Marijuana Stocks- Should you “Buy the Rumour and Sell the News?”20th August, 2018
The Cannabis Act (C-45) has passed, so as of October 17, 2018 Canadians will be able to legally use recreational Marijuana. Many see this budding industry as a huge opportunity both for investment and also a potentially lucrative career. On August 13 Mark Ting discussed the marijuana industry with CBC’s “on the Coast” host Gloria Macarenko. Below are the highlights of that interview.
Would you or have you ever invested in Marijuana companies?
Yes, I have a small position in Marijuana stocks, just about 3% of my overall portfolio. I think there is a future in marijuana, but it is still early days and the risk is high. That’s why I keep my exposure to this sector relatively low. I worry for those people who are overly enthusiastic about marijuana’s future, because they may be putting all their eggs in one basket. Perhaps they are concentrated in marijuana stocks and don’t have a contingency plan. If things don’t go their way, they will end up paying (literally) a “high” price. It is important that any investment be part of a well-diversified portfolio.
What advice would you give to someone who is considering investing in Marijuana?
Marijuana is a growth story, which means that investors accept risk. They must be willing to overpay for stock now in exchange for future potential and price appreciation, but with the risk that the anticipated growth is not realized and the price falls. Currently most marijuana companies, including the bigger ones like Canopy or Aurora, lose millions of dollars every year. Still many people continue to invest in marijuana as they feel that the sector will flourish once it becomes legal on October 17th. These enthusiastic investors anticipate there will be a rush of buyers prior to Oct 17th and the added demand will push stock prices even higher. Personally, I’m less convinced. It wouldn’t surprise me if marijuana stocks underperformed in the days or weeks following Oct 17th.
What makes you think that?
There is an investment adage which goes “Buy the rumour. Sell the news.” This adage is used by veteran investors who want to take advantage of all the hype, mania and exuberant emotions often displayed by novice investors.
Over the last year, both novice and veteran investors started to take notice of the marijuana industry. When various US states and Canada started talking about legalizing recreational marijuana, the stock prices began to move up. Then the main stream media also took notice and started running pro-marijuana stories. For Canada the “big news” was Justin Trudeau’s announcement he planned to legalize the recreational use marijuana by the fall of 2018.
It is at this point that the actions of veteran and novice investors often differ. Novices see the “news” as a potentially good rumour, so they start buying stocks. Veterans do the opposite, they “sell the news” to take advantage of all the added buying momentum. Veterans lock in profits, wait for the momentum to die down before (hopefully) buying back the same stocks at much lower prices. If enough investors “sell the news” I would expect marijuana stock prices to drop rather than go higher after Oct 17th.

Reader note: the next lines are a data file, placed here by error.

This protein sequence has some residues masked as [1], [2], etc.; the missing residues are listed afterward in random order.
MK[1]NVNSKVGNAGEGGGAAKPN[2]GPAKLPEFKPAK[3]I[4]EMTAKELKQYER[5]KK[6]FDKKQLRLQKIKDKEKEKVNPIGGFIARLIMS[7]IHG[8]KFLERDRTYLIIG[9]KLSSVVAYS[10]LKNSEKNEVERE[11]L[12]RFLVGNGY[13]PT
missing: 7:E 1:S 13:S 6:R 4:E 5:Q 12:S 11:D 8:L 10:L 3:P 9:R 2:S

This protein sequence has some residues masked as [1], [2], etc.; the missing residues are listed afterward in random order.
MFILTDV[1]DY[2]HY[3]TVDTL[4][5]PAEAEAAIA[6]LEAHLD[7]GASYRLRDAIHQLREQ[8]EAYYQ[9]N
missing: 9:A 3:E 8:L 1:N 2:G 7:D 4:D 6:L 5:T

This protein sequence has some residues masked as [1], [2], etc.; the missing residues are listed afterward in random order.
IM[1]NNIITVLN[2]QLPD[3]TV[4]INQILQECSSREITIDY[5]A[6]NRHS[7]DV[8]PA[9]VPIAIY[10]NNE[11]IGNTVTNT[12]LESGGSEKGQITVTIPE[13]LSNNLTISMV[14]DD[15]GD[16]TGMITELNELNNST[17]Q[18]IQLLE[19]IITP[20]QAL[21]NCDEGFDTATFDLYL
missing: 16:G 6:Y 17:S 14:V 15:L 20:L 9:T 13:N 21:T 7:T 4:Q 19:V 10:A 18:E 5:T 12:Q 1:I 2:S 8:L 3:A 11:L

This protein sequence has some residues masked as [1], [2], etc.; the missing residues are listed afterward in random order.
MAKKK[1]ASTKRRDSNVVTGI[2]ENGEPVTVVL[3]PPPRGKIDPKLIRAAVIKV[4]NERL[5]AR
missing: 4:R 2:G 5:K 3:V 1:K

Besides investing in the stocks, how else can people take advantage of the marijuana industry?
It’s a new and growing industry which will need all sorts of workers in the future—growers, harvesters, maintenance people, marketers, retailers, drivers, warehouse people etc. Many of the jobs related to the marijuana industry are well paid. You can do a quick search on “Indeed.com” or “Cannabis-at-work” and all sorts of jobs will pop up. Many are “career” type jobs paying $50-$100K/year.
People say that you should try to get a job in a field you are passionate about. Many young people are passionate about marijuana! Also, I hear many companies provide “on the job training”, which is great opportunity for people who chose not to pursue post secondary education.
If your son or daughter graduated high school and said they wanted to pursue a career in the marijuana industry, would you okay with that?
If that’s what they want to do and are passionate about it, I’d say “fine”. I’d have questions of course—the first one being “Why are they so passionate about marijuana?” I’d be happy if my children had a career goal, particularly if it is in an industry that has a bright future. I’d be proud if my kid’s wanted to pursue a career in AI (Artificial Intelligence), robotics, engineering or medicine —and I’d add the marijuana industry to that list. They can try it out, see if they like it, maybe get some post secondary education to advance their career or, if it isn’t for them, they can pivot and do something else.
With Marijuana becoming legal in just a couple of months, would you suggest people pick up some stocks now?
If you want to take a small position and you have a high risk-tolerance, I wouldn’t be opposed to people dipping their toe into the marijuana sector at today’s prices. The real marijuana buying frenzy happened last January. It has cooled off since and the marijuana index of stocks is down about 17% from the January 2018 peak. I’m not sure if now is a great time to buy, but it is 17% cheaper than it was just 7 months ago.
Thanks for reading Mark Ting @MarkTingCFP